Bhainsrorgarh fort is a luxury boutique hotel and one of the best kept secrets of Rajasthan. Overlooking the mighty Chambal river and the much smaller Brahmini river, the views are pretty much unbeatable especially during and after the monsoon when the rivers are at full strength. That it is a living fort with an entire village of about 5,000 people still flourishing within its walls just adds to the experience.
An erstwhile fiefdom it is still managed by the royal family who have converted part of the fort into a luxury boutique hotel. The rooms retain their charm of their glorious years and though part of it the hotel looks dated, it is quite in tune with its theme. The royal family lives in another part of the fort but are readily accessible should you be in need of anything including a conversation. The feeling of staying at one of their palatial suites with a view of the river, is incomparable and frankly breath-taking.
The fort is not as grand and large as its counterpart in Chittorgarh nearby but still manages to provide a safe sanctuary for the people who call it home – all 5000 of them. The streets are narrow but the people we managed to see on the road were all with wide grins on their face, happily working at their chores. The fort was restored and converted into the luxury hotel as recently as 2006 and the Royal family still live in an adjoining wing, easily accessible and always welcoming.
The countryside around the Fort at first glance reminded us of Scotland. The region is hilly, the weather misty and cool and the erstwhile forests have given way to vast meadows and farmlands giving it a very similar feel. The river is infested with crocodiles which can be often seen sunning themselves on the banks or mistaken as floating logs of wood until you see a snout breaking the water and finally realize your folly. It is quite impossible to believe you are in the desert state of Rajasthan while you’re staying there and is easily one of the best hotels we’ve managed to stay in till date. It was love at first sight and we will be coming back for more.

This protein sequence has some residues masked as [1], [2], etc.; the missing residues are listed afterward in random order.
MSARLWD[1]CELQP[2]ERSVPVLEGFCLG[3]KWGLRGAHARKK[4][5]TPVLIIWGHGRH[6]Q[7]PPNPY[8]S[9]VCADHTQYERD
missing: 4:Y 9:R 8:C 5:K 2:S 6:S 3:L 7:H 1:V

Rooms & the View:
We were booked into the Mewar suite which is the biggest suite available at this hotel. Big is actually an understatement while describing the room which has a bed room with two balconies overlooking two rivers, has a small dining room with a fantastic view leading to a living room and a bathroom which had a wet and dry area with a chair in the middle of it. We couldn’t fathom the reason why a chair was placed there but we assume it might be for guests like us who might get tired moving about in the room.
Given that we were the only guests at the time of check-in the entire floor was ours for the duration of the stay. Which meant sole access to the common lounging area complete with sofas and sitting areas which might have been made for the princesses to relax. All the windows had tiny patterns of coloured glass and with the sunlight streaming in created a magical effect. The bed room had a huge four poster bed underneath a giant dome with some kind of paintings on it but was rather bare boned except for that. However the alcoves within the walls and the side tables offered enough space to place the water and our belongings for easy access. The main hero of the room was not the bed (although it was among the comfortable one we’ve slept in) but the balcony and its view. We’ve talked about the fabulous view from the room at some other places we’ve stayed at but this view was out of the world. It is too much of a task ever for writers like us to describe a scene which has us standing in a restored fort looking out of jharokha in a balcony of a luxurious room, staring at a wide expanse of water which is the Chambal river surrounded by a green meadow with the far horizon shrouded in mist. That we were welcomed by gusts of wet wind promising of rain as soon as we opened the balcony door just made it seem all the more dreamy.
The room has no TV or gigantic tubs to soak in or probably the frills you would associate with a luxury hotel (except for a state of the art Lavazza coffee make which frankly felt out of place in the room) but still felt luxurious. The sofas could’ve been a bit more comfortable and there could’ve been more strategically placed plug points to cater to the technology toting smart travellers but frankly those are inconsequential and manufactured whining’s to dispel the hypnosis of this place. To say it as it was, we were charmed out of our wits.